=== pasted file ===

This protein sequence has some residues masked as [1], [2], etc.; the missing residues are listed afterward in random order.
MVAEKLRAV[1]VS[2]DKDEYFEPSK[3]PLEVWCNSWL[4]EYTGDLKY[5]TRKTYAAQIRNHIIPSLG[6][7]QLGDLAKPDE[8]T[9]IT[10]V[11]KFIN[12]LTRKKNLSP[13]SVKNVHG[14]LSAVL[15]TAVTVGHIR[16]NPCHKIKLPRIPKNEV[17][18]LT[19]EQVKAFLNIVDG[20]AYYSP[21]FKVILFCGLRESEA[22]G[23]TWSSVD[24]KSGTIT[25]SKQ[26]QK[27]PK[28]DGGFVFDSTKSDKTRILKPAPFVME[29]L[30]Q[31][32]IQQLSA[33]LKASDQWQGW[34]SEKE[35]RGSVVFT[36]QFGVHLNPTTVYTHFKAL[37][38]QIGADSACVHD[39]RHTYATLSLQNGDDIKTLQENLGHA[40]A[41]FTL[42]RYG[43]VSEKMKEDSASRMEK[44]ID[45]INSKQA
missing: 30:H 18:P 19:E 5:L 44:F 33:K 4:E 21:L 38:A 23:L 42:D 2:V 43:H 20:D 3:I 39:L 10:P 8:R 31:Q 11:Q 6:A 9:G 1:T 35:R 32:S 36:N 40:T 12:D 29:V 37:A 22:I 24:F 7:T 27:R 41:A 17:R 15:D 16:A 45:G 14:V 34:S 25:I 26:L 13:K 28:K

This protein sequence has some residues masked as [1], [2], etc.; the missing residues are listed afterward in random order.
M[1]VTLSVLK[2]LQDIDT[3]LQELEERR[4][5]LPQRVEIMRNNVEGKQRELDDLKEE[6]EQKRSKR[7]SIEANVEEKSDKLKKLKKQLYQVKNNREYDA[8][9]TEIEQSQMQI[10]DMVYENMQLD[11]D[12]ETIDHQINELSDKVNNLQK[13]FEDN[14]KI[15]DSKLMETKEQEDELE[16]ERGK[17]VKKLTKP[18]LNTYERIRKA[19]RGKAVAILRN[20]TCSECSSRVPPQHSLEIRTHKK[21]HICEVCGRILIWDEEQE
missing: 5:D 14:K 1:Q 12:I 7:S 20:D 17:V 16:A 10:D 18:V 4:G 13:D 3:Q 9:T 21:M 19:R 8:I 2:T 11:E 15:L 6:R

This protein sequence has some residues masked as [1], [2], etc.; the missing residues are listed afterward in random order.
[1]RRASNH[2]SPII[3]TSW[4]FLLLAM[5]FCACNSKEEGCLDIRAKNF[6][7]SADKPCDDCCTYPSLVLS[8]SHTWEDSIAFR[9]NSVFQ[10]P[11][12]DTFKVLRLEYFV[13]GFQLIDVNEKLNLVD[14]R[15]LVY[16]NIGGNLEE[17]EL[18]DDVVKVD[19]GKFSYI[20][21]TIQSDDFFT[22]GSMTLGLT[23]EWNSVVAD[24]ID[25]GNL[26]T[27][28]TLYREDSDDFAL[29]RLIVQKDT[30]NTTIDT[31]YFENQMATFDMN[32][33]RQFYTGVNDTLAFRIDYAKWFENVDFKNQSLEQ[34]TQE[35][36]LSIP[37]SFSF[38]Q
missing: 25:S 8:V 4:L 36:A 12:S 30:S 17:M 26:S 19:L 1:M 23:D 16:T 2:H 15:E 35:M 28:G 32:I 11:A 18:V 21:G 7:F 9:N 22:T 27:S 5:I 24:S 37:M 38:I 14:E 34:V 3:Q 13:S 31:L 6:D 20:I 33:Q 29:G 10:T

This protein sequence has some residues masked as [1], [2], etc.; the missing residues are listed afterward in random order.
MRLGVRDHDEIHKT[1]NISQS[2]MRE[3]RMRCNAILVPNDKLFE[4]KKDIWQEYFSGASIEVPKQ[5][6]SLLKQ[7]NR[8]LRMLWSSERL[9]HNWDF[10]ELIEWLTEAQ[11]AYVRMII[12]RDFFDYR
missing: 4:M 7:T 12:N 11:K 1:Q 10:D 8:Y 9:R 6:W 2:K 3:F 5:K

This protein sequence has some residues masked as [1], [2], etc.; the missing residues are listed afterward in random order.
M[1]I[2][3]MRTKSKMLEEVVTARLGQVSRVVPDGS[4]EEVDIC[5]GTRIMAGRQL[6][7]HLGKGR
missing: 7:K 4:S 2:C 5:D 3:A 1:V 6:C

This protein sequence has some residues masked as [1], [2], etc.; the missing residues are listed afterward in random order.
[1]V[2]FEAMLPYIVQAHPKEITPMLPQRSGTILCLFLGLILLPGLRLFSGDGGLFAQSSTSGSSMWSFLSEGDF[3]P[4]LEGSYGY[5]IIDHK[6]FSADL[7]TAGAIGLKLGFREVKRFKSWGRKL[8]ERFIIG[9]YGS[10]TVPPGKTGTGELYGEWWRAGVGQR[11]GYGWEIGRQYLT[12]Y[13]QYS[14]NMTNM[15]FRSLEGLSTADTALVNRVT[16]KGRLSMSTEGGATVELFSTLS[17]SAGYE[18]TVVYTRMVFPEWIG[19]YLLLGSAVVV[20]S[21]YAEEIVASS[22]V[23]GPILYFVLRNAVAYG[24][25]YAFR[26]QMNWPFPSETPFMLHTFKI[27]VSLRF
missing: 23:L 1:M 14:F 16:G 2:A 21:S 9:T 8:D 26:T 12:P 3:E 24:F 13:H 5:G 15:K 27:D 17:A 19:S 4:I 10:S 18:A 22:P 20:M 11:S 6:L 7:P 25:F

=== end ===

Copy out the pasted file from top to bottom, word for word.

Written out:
This protein sequence has some residues masked as [1], [2], etc.; the missing residues are listed afterward in random order.
MVAEKLRAV[1]VS[2]DKDEYFEPSK[3]PLEVWCNSWL[4]EYTGDLKY[5]TRKTYAAQIRNHIIPSLG[6][7]QLGDLAKPDE[8]T[9]IT[10]V[11]KFIN[12]LTRKKNLSP[13]SVKNVHG[14]LSAVL[15]TAVTVGHIR[16]NPCHKIKLPRIPKNEV[17][18]LT[19]EQVKAFLNIVDG[20]AYYSP[21]FKVILFCGLRESEA[22]G[23]TWSSVD[24]KSGTIT[25]SKQ[26]QK[27]PK[28]DGGFVFDSTKSDKTRILKPAPFVME[29]L[30]Q[31][32]IQQLSA[33]LKASDQWQGW[34]SEKE[35]RGSVVFT[36]QFGVHLNPTTVYTHFKAL[37][38]QIGADSACVHD[39]RHTYATLSLQNGDDIKTLQENLGHA[40]A[41]FTL[42]RYG[43]VSEKMKEDSASRMEK[44]ID[45]INSKQA
missing: 30:H 18:P 19:E 5:L 44:F 33:K 4:E 21:L 38:A 23:L 42:D 2:V 43:H 20:D 3:I 39:L 10:P 8:R 31:Q 11:Q 6:A 9:G 1:T 35:R 32:S 36:N 40:T 12:D 29:V 37:A 22:I 24:F 7:T 27:R 41:A 17:R 15:D 16:A 45:G 14:V 34:S 25:I 26:L 13:K 28:K

This protein sequence has some residues masked as [1], [2], etc.; the missing residues are listed afterward in random order.
M[1]VTLSVLK[2]LQDIDT[3]LQELEERR[4][5]LPQRVEIMRNNVEGKQRELDDLKEE[6]EQKRSKR[7]SIEANVEEKSDKLKKLKKQLYQVKNNREYDA[8][9]TEIEQSQMQI[10]DMVYENMQLD[11]D[12]ETIDHQINELSDKVNNLQK[13]FEDN[14]KI[15]DSKLMETKEQEDELE[16]ERGK[17]VKKLTKP[18]LNTYERIRKA[19]RGKAVAILRN[20]TCSECSSRVPPQHSLEIRTHKK[21]HICEVCGRILIWDEEQE
missing: 5:D 14:K 1:Q 12:I 7:S 20:D 17:V 16:A 10:D 18:V 4:G 13:D 3:Q 9:T 21:M 19:R 8:I 2:T 11:E 15:L 6:R

This protein sequence has some residues masked as [1], [2], etc.; the missing residues are listed afterward in random order.
[1]RRASNH[2]SPII[3]TSW[4]FLLLAM[5]FCACNSKEEGCLDIRAKNF[6][7]SADKPCDDCCTYPSLVLS[8]SHTWEDSIAFR[9]NSVFQ[10]P[11][12]DTFKVLRLEYFV[13]GFQLIDVNEKLNLVD[14]R[15]LVY[16]NIGGNLEE[17]EL[18]DDVVKVD[19]GKFSYI[20][21]TIQSDDFFT[22]GSMTLGLT[23]EWNSVVAD[24]ID[25]GNL[26]T[27][28]TLYREDSDDFAL[29]RLIVQKDT[30]NTTIDT[31]YFENQMATFDMN[32][33]RQFYTGVNDTLAFRIDYAKWFENVDFKNQSLEQ[34]TQE[35][36]LSIP[37]SFSF[38]Q
missing: 25:S 8:V 4:L 36:A 12:S 30:S 17:M 26:S 19:L 1:M 23:D 16:T 2:H 15:E 35:M 28:G 32:I 11:A 18:V 21:G 7:F 9:N 22:T 27:S 5:I 24:S 37:M 38:I 14:E 34:V 3:Q 13:S 31:L 6:D 20:I 33:Q 29:G 10:T

This protein sequence has some residues masked as [1], [2], etc.; the missing residues are listed afterward in random order.
MRLGVRDHDEIHKT[1]NISQS[2]MRE[3]RMRCNAILVPNDKLFE[4]KKDIWQEYFSGASIEVPKQ[5][6]SLLKQ[7]NR[8]LRMLWSSERL[9]HNWDF[10]ELIEWLTEAQ[11]AYVRMII[12]RDFFDYR
missing: 4:M 7:T 12:N 11:K 1:Q 10:D 8:Y 9:R 6:W 2:K 3:F 5:K

This protein sequence has some residues masked as [1], [2], etc.; the missing residues are listed afterward in random order.
M[1]I[2][3]MRTKSKMLEEVVTARLGQVSRVVPDGS[4]EEVDIC[5]GTRIMAGRQL[6][7]HLGKGR
missing: 7:K 4:S 2:C 5:D 3:A 1:V 6:C

This protein sequence has some residues masked as [1], [2], etc.; the missing residues are listed afterward in random order.
[1]V[2]FEAMLPYIVQAHPKEITPMLPQRSGTILCLFLGLILLPGLRLFSGDGGLFAQSSTSGSSMWSFLSEGDF[3]P[4]LEGSYGY[5]IIDHK[6]FSADL[7]TAGAIGLKLGFREVKRFKSWGRKL[8]ERFIIG[9]YGS[10]TVPPGKTGTGELYGEWWRAGVGQR[11]GYGWEIGRQYLT[12]Y[13]QYS[14]NMTNM[15]FRSLEGLSTADTALVNRVT[16]KGRLSMSTEGGATVELFSTLS[17]SAGYE[18]TVVYTRMVFPEWIG[19]YLLLGSAVVV[20]S[21]YAEEIVASS[22]V[23]GPILYFVLRNAVAYG[24][25]YAFR[26]QMNWPFPSETPFMLHTFKI[27]VSLRF
missing: 23:L 1:M 14:F 16:G 2:A 21:S 9:T 8:D 26:T 12:P 3:E 24:F 13:H 5:G 15:K 27:D 17:A 19:S 4:I 10:S 18:A 22:P 20:M 11:S 6:L 7:P 25:F